The Dow has broken through 14,000 for the first time since 2007. Yet unemployment is still high and has recently gone higher. The work force participation rate is the lowest it has been since the 1980’s and our prime working age population has dropped out of the workforce at a rate like Greece and dysfunctional European states. GDP growth is still anemic.  At this stage of a ‘recovery’ it is usually above the mean to make up for the years of recession that was below the mean.  This recession was so severe and the recovery so lackluster that we are establishing a new lower mean.

The reasons for the disconnect are economic, political and structural.

The stock market is a sign of economic strength, but it is not the only sign and it is subject to other forces as well.

The stock market is doing well partially because of the strengthening of the earnings of the companies, but this rise could be largely from the lack of competitive  uses of capital.  Near zero rates have been a disaster for  savers, especially the older who depend on interest income to live on.

The Fed has kept interest rate very low so we are sitting with near zero returns on cash via money market funds. Bonds have held up far longer than I expect but when interest rates are at zero they can only go higher and higher interest rates destroy bond values.

Gold has plateaued. It may go higher but at $1600 an ounce it has record room to go lower.  The contrarian in me is hesitant to buy a commodity that is hawked by numerous marketing sleaze balls with an unlimited advertising budget .  Putting gold in an IRA, as many of these ads promote,  is just nuts . But the best case against gold was noted by Berkshire Hathaway in Warren Buffett’s annual report summarized here.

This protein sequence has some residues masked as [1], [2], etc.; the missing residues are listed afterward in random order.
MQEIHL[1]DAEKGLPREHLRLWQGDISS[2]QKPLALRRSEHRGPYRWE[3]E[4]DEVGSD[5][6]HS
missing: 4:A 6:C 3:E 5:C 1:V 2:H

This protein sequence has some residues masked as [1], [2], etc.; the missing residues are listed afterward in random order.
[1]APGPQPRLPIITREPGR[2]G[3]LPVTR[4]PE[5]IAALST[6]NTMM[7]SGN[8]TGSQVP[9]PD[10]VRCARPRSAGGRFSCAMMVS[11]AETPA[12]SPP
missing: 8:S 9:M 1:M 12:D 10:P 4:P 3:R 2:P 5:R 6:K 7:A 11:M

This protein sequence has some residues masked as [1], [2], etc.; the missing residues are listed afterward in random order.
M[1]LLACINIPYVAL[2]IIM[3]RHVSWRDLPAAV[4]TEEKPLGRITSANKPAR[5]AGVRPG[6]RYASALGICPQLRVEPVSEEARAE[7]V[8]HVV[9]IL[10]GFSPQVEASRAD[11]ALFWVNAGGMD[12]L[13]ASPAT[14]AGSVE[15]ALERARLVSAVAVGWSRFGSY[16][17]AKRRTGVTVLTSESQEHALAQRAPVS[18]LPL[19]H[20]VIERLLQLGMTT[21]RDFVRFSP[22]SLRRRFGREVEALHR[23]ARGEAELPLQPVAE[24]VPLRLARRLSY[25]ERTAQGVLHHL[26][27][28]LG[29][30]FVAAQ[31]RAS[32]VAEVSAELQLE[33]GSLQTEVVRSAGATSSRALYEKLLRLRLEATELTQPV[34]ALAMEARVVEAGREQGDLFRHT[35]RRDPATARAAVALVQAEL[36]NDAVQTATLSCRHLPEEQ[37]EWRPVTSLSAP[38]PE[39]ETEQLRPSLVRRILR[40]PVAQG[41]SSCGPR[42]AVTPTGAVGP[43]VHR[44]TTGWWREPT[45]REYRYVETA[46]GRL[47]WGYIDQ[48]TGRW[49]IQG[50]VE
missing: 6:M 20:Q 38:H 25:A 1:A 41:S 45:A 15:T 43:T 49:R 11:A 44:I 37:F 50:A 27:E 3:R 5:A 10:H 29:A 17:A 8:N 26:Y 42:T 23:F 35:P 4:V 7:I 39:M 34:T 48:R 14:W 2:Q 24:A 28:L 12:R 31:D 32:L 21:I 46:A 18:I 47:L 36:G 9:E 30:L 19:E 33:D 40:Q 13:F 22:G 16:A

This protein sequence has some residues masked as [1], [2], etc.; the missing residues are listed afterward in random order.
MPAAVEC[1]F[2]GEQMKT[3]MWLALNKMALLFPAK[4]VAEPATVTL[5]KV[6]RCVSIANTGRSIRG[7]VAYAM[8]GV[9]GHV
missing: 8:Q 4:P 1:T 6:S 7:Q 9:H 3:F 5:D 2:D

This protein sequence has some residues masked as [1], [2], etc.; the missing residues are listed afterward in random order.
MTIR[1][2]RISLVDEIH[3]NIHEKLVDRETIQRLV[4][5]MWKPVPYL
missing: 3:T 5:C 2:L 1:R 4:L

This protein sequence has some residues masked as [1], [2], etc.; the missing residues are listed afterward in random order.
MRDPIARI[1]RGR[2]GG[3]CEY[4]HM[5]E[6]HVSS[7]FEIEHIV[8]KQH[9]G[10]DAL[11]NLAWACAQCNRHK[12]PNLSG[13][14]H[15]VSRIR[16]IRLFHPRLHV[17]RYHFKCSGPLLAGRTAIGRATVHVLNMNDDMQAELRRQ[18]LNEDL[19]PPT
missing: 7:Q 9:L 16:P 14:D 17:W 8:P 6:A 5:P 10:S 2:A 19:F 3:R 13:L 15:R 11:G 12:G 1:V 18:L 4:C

China is topping out and the Euro is on life support.  Housing and real estate is bottoming but still lackluster. One reason the stock market is doing well is that there are few competitive places to put money.

While Wall Street is doing well Main Street is not.  The higher taxes, regulations, Obamacare and other increasing friction costs bear heavier on the privately held businesses.  There are fewer startups and more obstacles to growth.  This is the reason that employment is still lagging. Most employment comes from the non-public sector.   Smaller companies are closing, selling or just holding on. This leaves a larger share to the larger publicly listed companies or the larger privately held.  They have the administrative infrastructure to handle the onslaught of regulations we now face.

The smaller privately held firms have the option of saying “to hell with it” and shutting down. Many have.  But the larger firms, both public and private,  with millions or billions of dollars of assets do not have that luxury or option.

There is also a structural change that can not be ignored.  The information companies and new industries like Google and Facebook do not need the large number of new employees that a single GM or Ford plant required.

I see little of this changing in the near term and I believe the stock market will continue to do well.  But this does not mean that I consider the economy to be healthy.

I do not know how long the Fed will be able to keep interest rates low.  Even modest increases in the interest rates will render our deficits a disaster.  The huge debt makes out economic future very fragile.

Today’s Walls Street favorites were once startups. If we do not create an economic environment that encourages new innovation and startups as we did in the 1980-‘s and the 1990’s this Wall Street euphoria will end.

Until then enjoy the ride.